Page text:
Junk email has reached a point where it is no longer a nuisance. It is an outright odious and tedious blemish on the brave old world of hyperspace.
One of the most useful and widely used services the internet provides for all of us is email. It allows us to get information to and from family, friends, and business associates in a convenient and timely manner, at a very reasonable price (the connection charges we pay to use the system).
Unfortunately, what used to be a trickle of junk email has turned into a torrent. I get an average of 800 a day. It has become a burden just to scan them to find the few I need to see. The worst part, is that what may look like a legitimate message from someone, is just another pitch to enlarge portions of my anatomy.
These marketers of hyper hype are very creative in the way that con artists are creative. They misspell words that can be used to filter out their mail, and use various other technically illegal techniques to hide the real source of their pitch.
Sadly, they dump their excrement on everyone that has an email posted somewhere in the millions of pages and sites out there. They have no idea if you are a 9 year old girl, or a 90 year old man. As a result, children wind up getting the same pitch for the secret password to a sex site.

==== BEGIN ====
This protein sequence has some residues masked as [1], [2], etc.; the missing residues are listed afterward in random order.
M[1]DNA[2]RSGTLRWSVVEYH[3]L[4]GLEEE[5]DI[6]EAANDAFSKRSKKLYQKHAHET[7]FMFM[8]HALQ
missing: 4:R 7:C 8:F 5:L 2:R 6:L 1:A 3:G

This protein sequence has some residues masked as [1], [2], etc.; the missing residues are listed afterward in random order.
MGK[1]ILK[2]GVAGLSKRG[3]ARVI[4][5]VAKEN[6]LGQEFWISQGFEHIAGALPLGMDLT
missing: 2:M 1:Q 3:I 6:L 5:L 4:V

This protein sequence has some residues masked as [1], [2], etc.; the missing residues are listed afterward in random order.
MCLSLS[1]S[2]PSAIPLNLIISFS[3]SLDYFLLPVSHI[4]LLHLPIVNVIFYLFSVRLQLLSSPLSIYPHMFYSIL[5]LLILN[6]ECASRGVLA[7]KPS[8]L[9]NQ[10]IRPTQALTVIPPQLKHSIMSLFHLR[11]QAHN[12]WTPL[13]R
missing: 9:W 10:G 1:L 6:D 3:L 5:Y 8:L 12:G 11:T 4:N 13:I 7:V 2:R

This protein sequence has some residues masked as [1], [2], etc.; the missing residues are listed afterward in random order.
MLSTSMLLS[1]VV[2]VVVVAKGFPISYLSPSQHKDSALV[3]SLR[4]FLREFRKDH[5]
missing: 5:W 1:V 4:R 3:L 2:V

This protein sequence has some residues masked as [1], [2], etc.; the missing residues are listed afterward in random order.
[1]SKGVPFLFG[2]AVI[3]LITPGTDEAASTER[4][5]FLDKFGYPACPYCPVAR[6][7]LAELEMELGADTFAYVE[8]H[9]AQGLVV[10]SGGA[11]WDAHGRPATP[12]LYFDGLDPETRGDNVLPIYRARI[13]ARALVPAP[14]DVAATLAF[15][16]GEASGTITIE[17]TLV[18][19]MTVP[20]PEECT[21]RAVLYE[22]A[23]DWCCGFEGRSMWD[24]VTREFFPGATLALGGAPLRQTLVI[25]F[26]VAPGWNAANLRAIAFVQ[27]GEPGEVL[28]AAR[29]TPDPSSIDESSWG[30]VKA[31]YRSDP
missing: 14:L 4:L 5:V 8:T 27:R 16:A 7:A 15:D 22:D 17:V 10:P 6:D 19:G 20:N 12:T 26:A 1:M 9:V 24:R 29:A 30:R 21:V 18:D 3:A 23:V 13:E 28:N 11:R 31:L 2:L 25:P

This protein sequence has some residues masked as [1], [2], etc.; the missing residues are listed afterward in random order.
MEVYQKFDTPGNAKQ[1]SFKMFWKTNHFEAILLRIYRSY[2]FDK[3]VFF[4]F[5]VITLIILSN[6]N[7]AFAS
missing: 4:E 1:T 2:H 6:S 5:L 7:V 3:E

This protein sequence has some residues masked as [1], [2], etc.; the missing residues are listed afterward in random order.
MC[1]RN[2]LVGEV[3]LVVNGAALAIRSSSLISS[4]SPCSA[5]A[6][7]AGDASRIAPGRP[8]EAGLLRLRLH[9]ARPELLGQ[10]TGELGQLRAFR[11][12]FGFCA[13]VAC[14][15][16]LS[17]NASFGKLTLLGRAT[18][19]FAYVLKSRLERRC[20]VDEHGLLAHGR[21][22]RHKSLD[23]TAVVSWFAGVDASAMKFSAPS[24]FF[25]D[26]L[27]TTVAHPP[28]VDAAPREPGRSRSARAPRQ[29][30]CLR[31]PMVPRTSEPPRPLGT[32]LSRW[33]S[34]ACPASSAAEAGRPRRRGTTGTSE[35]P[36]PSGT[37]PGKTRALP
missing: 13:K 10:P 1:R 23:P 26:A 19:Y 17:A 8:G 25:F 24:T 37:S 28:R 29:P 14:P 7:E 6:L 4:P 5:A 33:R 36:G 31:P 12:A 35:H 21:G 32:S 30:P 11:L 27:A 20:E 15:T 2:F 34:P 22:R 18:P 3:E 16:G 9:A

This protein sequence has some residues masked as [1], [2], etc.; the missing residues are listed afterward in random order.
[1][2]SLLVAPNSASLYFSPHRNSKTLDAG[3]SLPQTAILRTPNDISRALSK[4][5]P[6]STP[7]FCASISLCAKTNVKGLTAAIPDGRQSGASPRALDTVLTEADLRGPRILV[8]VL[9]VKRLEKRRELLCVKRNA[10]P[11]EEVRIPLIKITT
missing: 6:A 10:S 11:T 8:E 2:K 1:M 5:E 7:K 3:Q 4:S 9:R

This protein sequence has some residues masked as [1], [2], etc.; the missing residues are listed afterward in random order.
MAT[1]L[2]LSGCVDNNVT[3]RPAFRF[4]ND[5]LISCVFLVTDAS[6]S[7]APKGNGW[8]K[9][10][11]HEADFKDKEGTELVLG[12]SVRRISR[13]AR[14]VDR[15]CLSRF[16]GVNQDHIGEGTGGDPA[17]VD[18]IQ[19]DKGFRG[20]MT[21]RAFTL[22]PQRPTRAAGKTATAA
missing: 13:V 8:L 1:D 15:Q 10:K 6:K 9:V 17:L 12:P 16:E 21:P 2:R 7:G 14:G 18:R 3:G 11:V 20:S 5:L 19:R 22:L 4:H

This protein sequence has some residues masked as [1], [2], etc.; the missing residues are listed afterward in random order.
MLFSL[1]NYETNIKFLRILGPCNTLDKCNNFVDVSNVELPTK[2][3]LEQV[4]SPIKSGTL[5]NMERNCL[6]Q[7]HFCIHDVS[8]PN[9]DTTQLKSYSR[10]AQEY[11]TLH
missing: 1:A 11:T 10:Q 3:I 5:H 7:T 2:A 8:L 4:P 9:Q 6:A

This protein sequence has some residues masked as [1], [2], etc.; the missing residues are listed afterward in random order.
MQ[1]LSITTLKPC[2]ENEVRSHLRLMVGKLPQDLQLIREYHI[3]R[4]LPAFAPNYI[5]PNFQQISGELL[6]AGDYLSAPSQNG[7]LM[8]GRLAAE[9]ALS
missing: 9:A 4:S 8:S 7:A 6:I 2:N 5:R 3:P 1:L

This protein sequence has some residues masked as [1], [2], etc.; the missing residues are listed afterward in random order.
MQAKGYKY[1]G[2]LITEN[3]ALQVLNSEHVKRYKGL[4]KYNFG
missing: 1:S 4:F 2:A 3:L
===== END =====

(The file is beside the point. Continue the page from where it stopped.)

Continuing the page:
We need strong laws that make it a crime to solicit minors for sexually oriented services, and anyone for any unsolicited pitch, much like the law to stop telephone solicitations. Furthermore, even legitimate advertising sent by businesses you have a relationship with must be required to begin their subject line with [ADV] so that the email can be easily filtered out, or placed in separate folder in your email client.
Senator Frank H. Murkowski introduced a bold initiative in an attempt to thwart unsolicited e-mail by attacking spammers at the cash core of their existence. The bill would grant to the Federal Trade Commission authority to investigate unsolicited e-mail activities as they relate to commercial fraud. Representative Gary Miller's Can Spam Act is also in the works.
The E-mail User Protection Act as introduced by Representative Gene Green attempts to prohibit fraudulent abuses of distributing unsolicited bulk e-mail as it interferes with interstate or foreign commerce. The bill charges the FTC with enforcing the potential law that could fine violators up to $50 for each deceptive message delivered by e-mail.
Maybe these bills will move out of committee and on to the floor for debate, and hopefully, passage into law, soon. Give them your support.
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